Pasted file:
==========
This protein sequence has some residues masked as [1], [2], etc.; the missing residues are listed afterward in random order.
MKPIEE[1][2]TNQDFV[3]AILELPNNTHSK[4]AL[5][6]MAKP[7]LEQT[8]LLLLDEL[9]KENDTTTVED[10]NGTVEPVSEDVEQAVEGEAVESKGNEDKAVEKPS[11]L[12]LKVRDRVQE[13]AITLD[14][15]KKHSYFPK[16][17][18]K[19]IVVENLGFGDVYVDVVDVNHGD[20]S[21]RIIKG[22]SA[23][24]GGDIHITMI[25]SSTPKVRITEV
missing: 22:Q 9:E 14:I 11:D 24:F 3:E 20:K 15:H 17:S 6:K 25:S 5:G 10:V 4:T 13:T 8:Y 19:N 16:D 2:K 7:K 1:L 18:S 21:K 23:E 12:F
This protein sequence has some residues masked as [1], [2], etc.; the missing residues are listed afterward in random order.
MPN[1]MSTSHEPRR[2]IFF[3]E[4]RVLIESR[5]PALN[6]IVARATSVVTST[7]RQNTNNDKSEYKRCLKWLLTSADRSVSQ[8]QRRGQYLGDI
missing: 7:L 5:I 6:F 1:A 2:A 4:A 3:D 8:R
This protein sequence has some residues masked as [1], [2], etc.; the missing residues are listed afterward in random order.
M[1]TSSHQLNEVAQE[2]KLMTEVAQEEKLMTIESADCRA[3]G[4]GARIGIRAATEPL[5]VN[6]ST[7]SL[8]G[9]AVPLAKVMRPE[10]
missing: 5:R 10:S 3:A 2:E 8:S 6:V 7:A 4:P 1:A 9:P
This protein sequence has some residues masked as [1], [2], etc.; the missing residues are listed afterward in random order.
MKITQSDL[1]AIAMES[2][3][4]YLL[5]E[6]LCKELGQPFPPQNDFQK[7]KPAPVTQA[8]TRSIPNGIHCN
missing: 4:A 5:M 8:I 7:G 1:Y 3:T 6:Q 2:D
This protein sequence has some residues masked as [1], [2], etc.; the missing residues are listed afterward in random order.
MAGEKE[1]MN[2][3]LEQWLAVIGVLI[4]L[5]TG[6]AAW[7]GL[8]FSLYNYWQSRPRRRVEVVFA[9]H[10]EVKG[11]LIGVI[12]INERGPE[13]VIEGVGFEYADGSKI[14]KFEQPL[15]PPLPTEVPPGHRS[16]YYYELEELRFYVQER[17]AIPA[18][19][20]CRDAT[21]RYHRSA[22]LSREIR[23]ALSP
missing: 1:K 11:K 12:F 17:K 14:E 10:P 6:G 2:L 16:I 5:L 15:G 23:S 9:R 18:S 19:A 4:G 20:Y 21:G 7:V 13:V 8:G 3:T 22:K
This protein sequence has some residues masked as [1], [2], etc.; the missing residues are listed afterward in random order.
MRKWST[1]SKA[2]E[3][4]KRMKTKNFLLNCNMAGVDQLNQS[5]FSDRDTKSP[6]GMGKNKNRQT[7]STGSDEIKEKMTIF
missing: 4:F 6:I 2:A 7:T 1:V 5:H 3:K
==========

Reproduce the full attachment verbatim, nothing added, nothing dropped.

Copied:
This protein sequence has some residues masked as [1], [2], etc.; the missing residues are listed afterward in random order.
MKPIEE[1][2]TNQDFV[3]AILELPNNTHSK[4]AL[5][6]MAKP[7]LEQT[8]LLLLDEL[9]KENDTTTVED[10]NGTVEPVSEDVEQAVEGEAVESKGNEDKAVEKPS[11]L[12]LKVRDRVQE[13]AITLD[14][15]KKHSYFPK[16][17][18]K[19]IVVENLGFGDVYVDVVDVNHGD[20]S[21]RIIKG[22]SA[23][24]GGDIHITMI[25]SSTPKVRITEV
missing: 22:Q 9:E 14:I 11:D 24:F 3:E 20:K 15:H 17:S 6:K 25:S 5:G 10:V 4:T 13:T 8:Y 19:N 16:D 2:K 7:K 1:L 18:S 21:K 23:E 12:F
This protein sequence has some residues masked as [1], [2], etc.; the missing residues are listed afterward in random order.
MPN[1]MSTSHEPRR[2]IFF[3]E[4]RVLIESR[5]PALN[6]IVARATSVVTST[7]RQNTNNDKSEYKRCLKWLLTSADRSVSQ[8]QRRGQYLGDI
missing: 7:L 5:I 6:F 1:A 2:A 4:A 3:D 8:R
This protein sequence has some residues masked as [1], [2], etc.; the missing residues are listed afterward in random order.
M[1]TSSHQLNEVAQE[2]KLMTEVAQEEKLMTIESADCRA[3]G[4]GARIGIRAATEPL[5]VN[6]ST[7]SL[8]G[9]AVPLAKVMRPE[10]
missing: 5:R 10:S 3:A 2:E 8:S 6:V 7:A 4:P 1:A 9:P
This protein sequence has some residues masked as [1], [2], etc.; the missing residues are listed afterward in random order.
MKITQSDL[1]AIAMES[2][3][4]YLL[5]E[6]LCKELGQPFPPQNDFQK[7]KPAPVTQA[8]TRSIPNGIHCN
missing: 4:A 5:M 8:I 7:G 1:Y 3:T 6:Q 2:D
This protein sequence has some residues masked as [1], [2], etc.; the missing residues are listed afterward in random order.
MAGEKE[1]MN[2][3]LEQWLAVIGVLI[4]L[5]TG[6]AAW[7]GL[8]FSLYNYWQSRPRRRVEVVFA[9]H[10]EVKG[11]LIGVI[12]INERGPE[13]VIEGVGFEYADGSKI[14]KFEQPL[15]PPLPTEVPPGHRS[16]YYYELEELRFYVQER[17]AIPA[18][19][20]CRDAT[21]RYHRSA[22]LSREIR[23]ALSP
missing: 1:K 11:K 12:F 17:K 14:E 10:P 6:G 2:L 16:I 5:L 15:G 23:S 9:R 18:S 19:A 4:G 20:Y 21:G 7:V 13:V 8:G 3:T 22:K
This protein sequence has some residues masked as [1], [2], etc.; the missing residues are listed afterward in random order.
MRKWST[1]SKA[2]E[3][4]KRMKTKNFLLNCNMAGVDQLNQS[5]FSDRDTKSP[6]GMGKNKNRQT[7]STGSDEIKEKMTIF
missing: 4:F 6:I 2:A 7:T 1:V 5:H 3:K